tpm_tis_spi: Don't send anything during flow control
diff mbox series

Message ID 20200528151912.1.Id689a39ce8d1ec6f29f4287277ad977ff4f57d7d@changeid
State Accepted
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Series
  • tpm_tis_spi: Don't send anything during flow control
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Commit Message

Doug Anderson May 28, 2020, 10:19 p.m. UTC
During flow control we are just reading from the TPM, yet our spi_xfer
has the tx_buf and rx_buf both non-NULL which means we're requesting a
full duplex transfer.

SPI is always somewhat of a full duplex protocol anyway and in theory
the other side shouldn't really be looking at what we're sending it
during flow control, but it's still a bit ugly to be sending some
"random" data when we shouldn't.

The default tpm_tis_spi_flow_control() tries to address this by
setting 'phy->iobuf[0] = 0'.  This partially avoids the problem of
sending "random" data, but since our tx_buf and rx_buf both point to
the same place I believe there is the potential of us sending the
TPM's previous byte back to it if we hit the retry loop.

Another flow control implementation, cr50_spi_flow_control(), doesn't
address this at all.

Let's clean this up and just make the tx_buf NULL before we call
flow_control().  Not only does this ensure that we're not sending any
"random" bytes but it also possibly could make the SPI controller
behave in a slightly more optimal way.

NOTE: no actual observed problems are fixed by this patch--it's was
just made based on code inspection.

Signed-off-by: Douglas Anderson <dianders@chromium.org>
---

 drivers/char/tpm/tpm_tis_spi_main.c | 9 ++++-----
 1 file changed, 4 insertions(+), 5 deletions(-)

Comments

Paul Menzel May 29, 2020, 8:33 a.m. UTC | #1
Dear Douglas,


Thank you for the patch.

Am 29.05.20 um 00:19 schrieb Douglas Anderson:
> During flow control we are just reading from the TPM, yet our spi_xfer
> has the tx_buf and rx_buf both non-NULL which means we're requesting a
> full duplex transfer.
> 
> SPI is always somewhat of a full duplex protocol anyway and in theory
> the other side shouldn't really be looking at what we're sending it
> during flow control, but it's still a bit ugly to be sending some
> "random" data when we shouldn't.
> 
> The default tpm_tis_spi_flow_control() tries to address this by
> setting 'phy->iobuf[0] = 0'.  This partially avoids the problem of
> sending "random" data, but since our tx_buf and rx_buf both point to
> the same place I believe there is the potential of us sending the
> TPM's previous byte back to it if we hit the retry loop.
> 
> Another flow control implementation, cr50_spi_flow_control(), doesn't
> address this at all.
> 
> Let's clean this up and just make the tx_buf NULL before we call
> flow_control().  Not only does this ensure that we're not sending any
> "random" bytes but it also possibly could make the SPI controller
> behave in a slightly more optimal way.
> 
> NOTE: no actual observed problems are fixed by this patch--it's was
> just made based on code inspection.

s/it's was/it was/

Were you able to test this? Maybe in the “Chromebook QA arsenal”? Are
you already running it in production on Google Chrome OS devices?

> Signed-off-by: Douglas Anderson <dianders@chromium.org>
> ---
> 
>   drivers/char/tpm/tpm_tis_spi_main.c | 9 ++++-----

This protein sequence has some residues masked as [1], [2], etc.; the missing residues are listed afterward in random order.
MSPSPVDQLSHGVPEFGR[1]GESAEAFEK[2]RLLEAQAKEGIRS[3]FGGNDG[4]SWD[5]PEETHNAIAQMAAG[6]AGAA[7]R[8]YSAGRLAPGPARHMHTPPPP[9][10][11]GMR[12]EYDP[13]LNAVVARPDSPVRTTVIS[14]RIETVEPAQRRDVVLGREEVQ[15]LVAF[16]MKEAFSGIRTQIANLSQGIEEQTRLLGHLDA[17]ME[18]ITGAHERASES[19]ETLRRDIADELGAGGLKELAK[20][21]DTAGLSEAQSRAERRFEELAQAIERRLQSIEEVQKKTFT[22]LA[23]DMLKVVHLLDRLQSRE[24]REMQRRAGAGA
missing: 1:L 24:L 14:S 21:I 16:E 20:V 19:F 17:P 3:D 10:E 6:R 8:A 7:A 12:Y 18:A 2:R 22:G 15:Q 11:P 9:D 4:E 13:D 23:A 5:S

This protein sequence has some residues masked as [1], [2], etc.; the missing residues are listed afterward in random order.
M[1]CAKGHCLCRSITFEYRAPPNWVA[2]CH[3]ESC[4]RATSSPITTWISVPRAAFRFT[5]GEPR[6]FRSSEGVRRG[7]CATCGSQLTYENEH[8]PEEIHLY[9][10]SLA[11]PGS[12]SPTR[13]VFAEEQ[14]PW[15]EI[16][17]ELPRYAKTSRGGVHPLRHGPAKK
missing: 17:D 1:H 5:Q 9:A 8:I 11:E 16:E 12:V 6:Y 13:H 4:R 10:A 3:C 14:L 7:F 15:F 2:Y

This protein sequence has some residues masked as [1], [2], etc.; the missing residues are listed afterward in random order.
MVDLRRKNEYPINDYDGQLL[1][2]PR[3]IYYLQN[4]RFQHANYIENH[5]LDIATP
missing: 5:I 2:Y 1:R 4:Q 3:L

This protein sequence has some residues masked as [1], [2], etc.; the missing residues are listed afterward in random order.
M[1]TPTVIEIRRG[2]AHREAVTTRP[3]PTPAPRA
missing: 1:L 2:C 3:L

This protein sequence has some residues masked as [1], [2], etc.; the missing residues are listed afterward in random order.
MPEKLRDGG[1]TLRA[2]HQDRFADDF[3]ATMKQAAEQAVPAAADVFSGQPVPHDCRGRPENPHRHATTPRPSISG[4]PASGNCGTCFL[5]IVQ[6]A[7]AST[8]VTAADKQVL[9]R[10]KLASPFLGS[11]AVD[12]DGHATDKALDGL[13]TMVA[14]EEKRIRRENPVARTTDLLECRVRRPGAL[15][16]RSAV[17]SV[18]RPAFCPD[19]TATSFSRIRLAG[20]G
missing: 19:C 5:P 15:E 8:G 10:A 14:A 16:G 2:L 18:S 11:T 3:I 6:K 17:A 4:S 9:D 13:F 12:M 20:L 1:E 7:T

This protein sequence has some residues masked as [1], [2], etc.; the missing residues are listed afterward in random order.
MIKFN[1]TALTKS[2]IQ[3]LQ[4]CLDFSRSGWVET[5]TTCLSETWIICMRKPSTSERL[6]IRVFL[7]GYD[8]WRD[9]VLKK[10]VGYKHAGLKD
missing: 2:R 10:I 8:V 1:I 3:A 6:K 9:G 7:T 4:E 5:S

>   1 file changed, 4 insertions(+), 5 deletions(-)
> 
> diff --git a/drivers/char/tpm/tpm_tis_spi_main.c b/drivers/char/tpm/tpm_tis_spi_main.c
> index d96755935529..8d2c581a93c6 100644
> --- a/drivers/char/tpm/tpm_tis_spi_main.c
> +++ b/drivers/char/tpm/tpm_tis_spi_main.c
> @@ -53,8 +53,6 @@ static int tpm_tis_spi_flow_control(struct tpm_tis_spi_phy *phy,
>   
>   	if ((phy->iobuf[3] & 0x01) == 0) {
>   		// handle SPI wait states
> -		phy->iobuf[0] = 0;
> -
>   		for (i = 0; i < TPM_RETRY; i++) {
>   			spi_xfer->len = 1;
>   			spi_message_init(&m);
> @@ -104,6 +102,8 @@ int tpm_tis_spi_transfer(struct tpm_tis_data *data, u32 addr, u16 len,
>   		if (ret < 0)
>   			goto exit;
>   
> +		/* Flow control transfers are receive only */
> +		spi_xfer.tx_buf = NULL;
>   		ret = phy->flow_control(phy, &spi_xfer);
>   		if (ret < 0)
>   			goto exit;
> @@ -113,9 +113,8 @@ int tpm_tis_spi_transfer(struct tpm_tis_data *data, u32 addr, u16 len,
>   		spi_xfer.delay.value = 5;
>   		spi_xfer.delay.unit = SPI_DELAY_UNIT_USECS;
>   
> -		if (in) {
> -			spi_xfer.tx_buf = NULL;
> -		} else if (out) {
> +		if (out) {
> +			spi_xfer.tx_buf = phy->iobuf;
>   			spi_xfer.rx_buf = NULL;
>   			memcpy(phy->iobuf, out, transfer_len);
>   			out += transfer_len;

Reviewed-by: Paul Menzel <pmenzel@molgen.mpg.de>


Kind regards,

Paul
Doug Anderson May 29, 2020, 3:37 p.m. UTC | #2
Hi,

On Fri, May 29, 2020 at 1:33 AM Paul Menzel <pmenzel@molgen.mpg.de> wrote:
>
> Dear Douglas,
>
>
> Thank you for the patch.
>
> Am 29.05.20 um 00:19 schrieb Douglas Anderson:
> > During flow control we are just reading from the TPM, yet our spi_xfer
> > has the tx_buf and rx_buf both non-NULL which means we're requesting a
> > full duplex transfer.
> >
> > SPI is always somewhat of a full duplex protocol anyway and in theory
> > the other side shouldn't really be looking at what we're sending it
> > during flow control, but it's still a bit ugly to be sending some
> > "random" data when we shouldn't.
> >
> > The default tpm_tis_spi_flow_control() tries to address this by
> > setting 'phy->iobuf[0] = 0'.  This partially avoids the problem of
> > sending "random" data, but since our tx_buf and rx_buf both point to
> > the same place I believe there is the potential of us sending the
> > TPM's previous byte back to it if we hit the retry loop.
> >
> > Another flow control implementation, cr50_spi_flow_control(), doesn't
> > address this at all.
> >
> > Let's clean this up and just make the tx_buf NULL before we call
> > flow_control().  Not only does this ensure that we're not sending any
> > "random" bytes but it also possibly could make the SPI controller
> > behave in a slightly more optimal way.
> >
> > NOTE: no actual observed problems are fixed by this patch--it's was